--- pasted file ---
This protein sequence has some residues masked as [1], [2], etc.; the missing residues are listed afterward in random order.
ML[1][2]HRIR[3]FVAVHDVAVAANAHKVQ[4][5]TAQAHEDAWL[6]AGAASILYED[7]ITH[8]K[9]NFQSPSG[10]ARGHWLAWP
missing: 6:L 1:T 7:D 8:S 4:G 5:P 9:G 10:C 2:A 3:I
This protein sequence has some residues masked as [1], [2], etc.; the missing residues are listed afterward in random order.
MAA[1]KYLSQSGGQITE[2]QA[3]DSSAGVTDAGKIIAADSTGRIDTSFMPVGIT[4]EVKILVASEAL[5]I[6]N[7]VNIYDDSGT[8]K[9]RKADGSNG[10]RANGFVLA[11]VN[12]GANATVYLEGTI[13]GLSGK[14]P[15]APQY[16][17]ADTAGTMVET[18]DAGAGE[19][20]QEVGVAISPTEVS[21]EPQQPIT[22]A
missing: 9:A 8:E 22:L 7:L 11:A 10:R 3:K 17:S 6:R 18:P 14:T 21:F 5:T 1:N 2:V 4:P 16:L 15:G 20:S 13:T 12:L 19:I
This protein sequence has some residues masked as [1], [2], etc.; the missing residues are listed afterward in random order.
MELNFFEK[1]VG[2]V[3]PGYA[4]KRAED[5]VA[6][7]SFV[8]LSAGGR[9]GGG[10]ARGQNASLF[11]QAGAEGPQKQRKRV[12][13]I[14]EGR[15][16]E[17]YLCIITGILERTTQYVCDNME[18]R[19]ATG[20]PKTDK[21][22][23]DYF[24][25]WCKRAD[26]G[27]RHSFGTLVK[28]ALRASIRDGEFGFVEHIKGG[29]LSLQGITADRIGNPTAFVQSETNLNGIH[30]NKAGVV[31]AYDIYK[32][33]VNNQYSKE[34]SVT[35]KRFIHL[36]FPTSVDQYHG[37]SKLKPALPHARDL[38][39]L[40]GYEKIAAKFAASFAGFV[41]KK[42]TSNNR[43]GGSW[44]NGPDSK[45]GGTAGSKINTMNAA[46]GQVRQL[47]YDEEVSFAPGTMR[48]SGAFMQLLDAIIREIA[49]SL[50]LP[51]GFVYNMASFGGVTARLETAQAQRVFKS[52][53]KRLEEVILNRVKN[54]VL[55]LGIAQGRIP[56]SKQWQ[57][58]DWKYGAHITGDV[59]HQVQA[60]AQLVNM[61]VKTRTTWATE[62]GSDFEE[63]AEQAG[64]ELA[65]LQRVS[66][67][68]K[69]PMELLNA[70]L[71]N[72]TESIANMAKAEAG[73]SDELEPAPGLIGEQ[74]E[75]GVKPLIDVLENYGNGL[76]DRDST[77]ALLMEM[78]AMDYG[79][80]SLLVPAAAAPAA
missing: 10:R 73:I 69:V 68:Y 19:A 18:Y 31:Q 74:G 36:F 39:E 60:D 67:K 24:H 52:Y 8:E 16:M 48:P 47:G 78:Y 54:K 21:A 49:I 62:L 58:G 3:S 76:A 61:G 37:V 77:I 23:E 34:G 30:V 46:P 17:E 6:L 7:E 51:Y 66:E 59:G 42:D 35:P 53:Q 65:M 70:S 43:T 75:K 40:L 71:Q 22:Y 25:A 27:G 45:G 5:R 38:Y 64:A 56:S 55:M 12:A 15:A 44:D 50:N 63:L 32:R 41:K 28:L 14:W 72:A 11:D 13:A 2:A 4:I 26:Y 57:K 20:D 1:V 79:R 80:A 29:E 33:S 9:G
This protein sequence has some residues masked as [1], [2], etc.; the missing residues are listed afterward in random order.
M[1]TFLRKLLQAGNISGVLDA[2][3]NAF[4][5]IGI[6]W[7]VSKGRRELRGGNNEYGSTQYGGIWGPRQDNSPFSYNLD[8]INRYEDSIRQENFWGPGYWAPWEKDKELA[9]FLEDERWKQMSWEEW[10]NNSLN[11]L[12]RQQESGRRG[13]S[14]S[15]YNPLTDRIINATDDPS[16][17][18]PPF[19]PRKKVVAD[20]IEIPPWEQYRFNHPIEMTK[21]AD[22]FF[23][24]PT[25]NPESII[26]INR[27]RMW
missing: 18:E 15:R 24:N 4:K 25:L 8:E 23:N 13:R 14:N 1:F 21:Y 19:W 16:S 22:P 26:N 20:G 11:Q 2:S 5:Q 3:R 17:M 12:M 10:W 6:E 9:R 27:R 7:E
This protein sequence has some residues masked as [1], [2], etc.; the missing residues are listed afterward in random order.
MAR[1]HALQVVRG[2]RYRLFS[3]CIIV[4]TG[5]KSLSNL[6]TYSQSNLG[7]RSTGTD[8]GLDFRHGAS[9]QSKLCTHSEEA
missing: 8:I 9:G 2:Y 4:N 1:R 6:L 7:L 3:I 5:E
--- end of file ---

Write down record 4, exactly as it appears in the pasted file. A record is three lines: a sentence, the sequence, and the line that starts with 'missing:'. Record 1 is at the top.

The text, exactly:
This protein sequence has some residues masked as [1], [2], etc.; the missing residues are listed afterward in random order.
M[1]TFLRKLLQAGNISGVLDA[2][3]NAF[4][5]IGI[6]W[7]VSKGRRELRGGNNEYGSTQYGGIWGPRQDNSPFSYNLD[8]INRYEDSIRQENFWGPGYWAPWEKDKELA[9]FLEDERWKQMSWEEW[10]NNSLN[11]L[12]RQQESGRRG[13]S[14]S[15]YNPLTDRIINATDDPS[16][17][18]PPF[19]PRKKVVAD[20]IEIPPWEQYRFNHPIEMTK[21]AD[22]FF[23][24]PT[25]NPESII[26]INR[27]RMW
missing: 18:E 15:R 24:N 4:K 25:L 8:E 23:N 13:R 14:N 1:F 21:Y 19:W 16:S 22:P 26:N 20:G 11:Q 2:S 5:Q 3:R 17:M 12:M 10:W 6:E 9:R 27:R 7:E